The organisers now have to address the problem before we get to a situation where the vagrancy's of the draw may mean hours at a time when a whole host of bands play to an empty hall and don't tell us the judges don't know the difference as well.

Less bands, better set works, proper catering facilities on site will all help, but there are also the bigger issues such as pre draws, open adjudication, better prize money and multi media coverage of the performances. Without change the audiences will dwindle even further and the evidence of 2003 has already suggested that brass band public are already voting with their feet.

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Dundee and Prestatyn Delights

Where as two of the major brass band championships may be looking at a future that will need to encompass change, both the recent Lower Section National Finals and the Pontins Championships have shown that there is still a very healthy appetite for well run, well organised brass band contests.

Dundee was a delight, and much of it success must go to the organisational skills of the BFBB who's band of volunteer workers made what at first appeared a rather strange choice of venue into perhaps the best Finals for many a year. There were some inspired choices of set works, the hall was a great performing venue and the bands needs were put first. It all added up to a memorable experience, so well done the BFBB we can only hope their experience and now how is not lost for 2004 onwards.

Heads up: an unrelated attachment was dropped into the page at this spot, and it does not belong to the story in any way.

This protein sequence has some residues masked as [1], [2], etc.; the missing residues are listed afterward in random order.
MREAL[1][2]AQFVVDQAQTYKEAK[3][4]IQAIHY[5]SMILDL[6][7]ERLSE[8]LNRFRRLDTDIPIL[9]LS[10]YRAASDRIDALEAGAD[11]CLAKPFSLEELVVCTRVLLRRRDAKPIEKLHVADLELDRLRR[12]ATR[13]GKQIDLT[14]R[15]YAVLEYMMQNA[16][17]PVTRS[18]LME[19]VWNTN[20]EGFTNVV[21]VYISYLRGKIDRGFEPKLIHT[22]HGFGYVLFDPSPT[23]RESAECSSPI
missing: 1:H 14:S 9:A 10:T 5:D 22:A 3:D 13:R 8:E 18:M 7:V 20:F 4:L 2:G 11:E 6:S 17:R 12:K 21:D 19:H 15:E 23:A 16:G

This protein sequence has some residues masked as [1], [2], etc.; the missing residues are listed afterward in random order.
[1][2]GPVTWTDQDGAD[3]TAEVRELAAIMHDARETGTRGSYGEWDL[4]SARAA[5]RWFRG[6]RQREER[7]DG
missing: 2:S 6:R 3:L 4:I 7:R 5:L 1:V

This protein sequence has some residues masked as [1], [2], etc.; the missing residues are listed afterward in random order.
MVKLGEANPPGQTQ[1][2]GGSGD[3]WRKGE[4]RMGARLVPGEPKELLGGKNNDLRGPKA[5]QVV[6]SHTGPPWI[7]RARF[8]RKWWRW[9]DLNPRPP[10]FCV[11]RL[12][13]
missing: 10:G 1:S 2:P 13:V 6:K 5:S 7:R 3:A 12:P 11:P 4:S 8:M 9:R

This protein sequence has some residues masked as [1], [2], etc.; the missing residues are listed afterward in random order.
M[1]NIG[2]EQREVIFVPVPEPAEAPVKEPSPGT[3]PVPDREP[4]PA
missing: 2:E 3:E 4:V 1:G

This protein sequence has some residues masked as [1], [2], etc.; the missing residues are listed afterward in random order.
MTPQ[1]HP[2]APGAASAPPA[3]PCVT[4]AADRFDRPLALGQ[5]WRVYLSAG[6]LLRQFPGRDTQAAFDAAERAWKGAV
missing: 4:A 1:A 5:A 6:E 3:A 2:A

The same can also be aid of Pontins the weather may invariable be awful, the main stage has as much life as a Dodo, and the beer may taste like engine oil, but after 30 years it is a slickly run weekend, the prize money and expenses put just about every other contest to shame, and once more the bands queued up to play great test pieces. Somehow, both of these contests are in rude health, whilst a couple of our premier events are in need of an enthusiasm injection. A weekend in sunny Prestatyn for the people in charge may be just the answer?